Time after time we learn about new Delta award devaluations. Not long ago, you could find round-trip business class awards from the US to Europe for 140,000 miles. Today, you’ll pay at least 210,000 miles for the same trip. For quite a while, you could still get in on the old pricing by booking an award on one of Delta’s partners, but Delta has killed that option too (for most, but not all routes). There’s no question that Delta miles are now worth less than ever before.
Worth less than the competition
American Airlines and United Airlines each charge far less than Delta for similar first and business class international flights. For example, United currently charges between 120,000 and 154,000 miles for round-trip business class awards to Europe. AA, meanwhile, still has an award chart. Their chart shows that business class MileSAAver awards to Europe cost only 57,500 miles one-way (115,000 round-trip). Plus, they often offer WebSpecial pricing for even less. As you can see, Delta miles are worth far less than their primary competition for business class flights to Europe. And, ironically, AA and United aren’t the cheapest options! You can get even better deals with ANA miles, Virgin Atlantic points, Iberia points, Turkish miles, and others. Delta’s award prices to much of the rest of the world are similarly overpriced compared to the competition.
Unfortunately, Delta doesn’t acknowledge that their miles are worth less when setting earning rates. For example, their credit cards continue to earn only 1 mile per dollar for most spend. Meanwhile, airlines like Virgin Atlantic and Air France acknowledge that their miles are worth less by offering at least 1.5 miles per dollar with their credit cards.
Worth less but not worthless
I picked a random round-trip business class flight to Europe on Delta to compare paid and award prices. Here’s what I found:
- Cash Price: $4,101.85
- Award Price: 210,000 miles + $155.45
Compared to the cash price, Delta miles offer 1.9 cents per mile value for the flight I found. That’s a far cry from the value you can get with other miles or that you used to be able to get with Delta miles, but it still shows that Delta miles are not at all worthless.
Similarly, I checked a number of one-way domestic flights to compare main cabin paid and award prices. I found that Delta miles ranged in value on these flights from 1.06 cents per mile to 1.5 cents per mile. On average, I found that Delta miles are worth 1.31 cents per mile for domestic economy flights.
Delta credit cards
If you have a choice of earning Delta SkyMiles or some other point currency at the same earning rate, you’re probably better off with that other currency. Specifically, with credit card rewards, I always prefer earning transferrable points that transfer 1 to 1 to a variety of airlines such as Amex Membership Rewards, Chase Ultimate Rewards, and Citi ThankYou Rewards. Each of those programs offer multiple ways to earn much more than 1 point per dollar for your spend. Alternatively, consider using a cash back card that earns at least 2 percent back everywhere. That way, you’ll earn rewards that are worth more than Delta miles even if you use those rewards to purchase Delta flights.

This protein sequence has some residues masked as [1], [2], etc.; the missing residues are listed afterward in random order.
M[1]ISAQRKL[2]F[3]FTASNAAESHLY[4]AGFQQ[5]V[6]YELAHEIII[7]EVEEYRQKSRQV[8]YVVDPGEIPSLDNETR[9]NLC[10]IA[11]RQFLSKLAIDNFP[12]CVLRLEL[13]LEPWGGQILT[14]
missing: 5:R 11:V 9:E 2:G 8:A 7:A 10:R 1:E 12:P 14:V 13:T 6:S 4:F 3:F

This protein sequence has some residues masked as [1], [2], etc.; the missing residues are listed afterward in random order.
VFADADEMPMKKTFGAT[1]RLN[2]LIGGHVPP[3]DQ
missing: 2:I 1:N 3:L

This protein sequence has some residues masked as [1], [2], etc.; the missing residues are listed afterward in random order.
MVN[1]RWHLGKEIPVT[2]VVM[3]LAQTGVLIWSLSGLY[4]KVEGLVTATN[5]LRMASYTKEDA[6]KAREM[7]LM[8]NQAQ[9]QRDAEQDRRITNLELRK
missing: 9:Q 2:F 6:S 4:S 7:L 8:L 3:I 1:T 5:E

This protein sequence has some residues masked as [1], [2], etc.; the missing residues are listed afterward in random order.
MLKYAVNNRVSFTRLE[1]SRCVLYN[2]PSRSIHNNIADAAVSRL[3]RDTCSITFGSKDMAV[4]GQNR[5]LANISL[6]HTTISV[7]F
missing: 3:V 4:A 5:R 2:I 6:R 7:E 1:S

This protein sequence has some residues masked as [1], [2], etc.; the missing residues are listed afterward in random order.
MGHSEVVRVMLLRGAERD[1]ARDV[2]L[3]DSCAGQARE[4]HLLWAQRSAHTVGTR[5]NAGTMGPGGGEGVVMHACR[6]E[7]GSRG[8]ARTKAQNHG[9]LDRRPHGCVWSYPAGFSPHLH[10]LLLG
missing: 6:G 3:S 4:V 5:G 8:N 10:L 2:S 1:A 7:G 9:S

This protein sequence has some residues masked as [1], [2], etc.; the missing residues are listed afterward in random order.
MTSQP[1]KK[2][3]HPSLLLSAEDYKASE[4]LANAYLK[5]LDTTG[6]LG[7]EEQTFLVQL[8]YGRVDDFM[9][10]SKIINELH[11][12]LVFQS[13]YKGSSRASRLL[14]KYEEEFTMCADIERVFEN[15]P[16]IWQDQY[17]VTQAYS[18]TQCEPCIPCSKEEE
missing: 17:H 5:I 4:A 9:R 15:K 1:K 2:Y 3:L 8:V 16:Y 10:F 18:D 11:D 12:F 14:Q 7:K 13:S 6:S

Despite what I wrote above, it may make sense to have a Delta credit card even if you don’t put any spend on it. For example, the Gold card can pay for itself if you often make use of its free checked bag benefit. Similarly, the Platinum card can pay for itself with free checked bags and an annual companion certificate. And the Reserve card offers an annual first class companion certificate, lounge access, and other benefits. If you value those perks more than the annual fee, then the card is a keeper even if you never spend a dime on the card. In my opinion, the only good reason to put spend on Delta cards is to help you earn elite status (see: Manufacturing Delta elite status in 2020 and beyond).
Delta is about more than miles
When Nick posted about the latest Delta devaluation, he joked that it would be crazy for me to continue to put big spend on Delta cards in order to earn elite status. But, I never did it for the miles. I did it because Delta has an excellent elite program, excellent customer service, and it’s a very well run airline. Plus, and this is critical, I live near a Delta hub. Due to the location, I inevitably fly Delta often. Elite status makes those flights more comfortable. Since the purpose of my credit card spend is for status rather than miles, I see earning miles along the way as a nice side-benefit. The fact that I will likely average only about 1.3 cents per mile value is not a worry for me.
Delta miles are worth less than before, and they’re worth less than competing airline’s miles. Unlike competing programs, Delta offers very few opportunities to get far outsized value for your miles. That said, you’ll usually get a bit over 1 cent per mile value and so the miles are far from worthless.
If your primary goal is to earn rewards that can be used towards fantastic value, then Delta is the wrong program for you. Similarly, if you want a solid return on your spend, then Delta credit cards are a poor choice. As discussed above, there are good reasons to have Delta credit cards, and there are good reasons to put spend on Delta credit cards, but if earning miles is your primary goal, you can do much better elsewhere.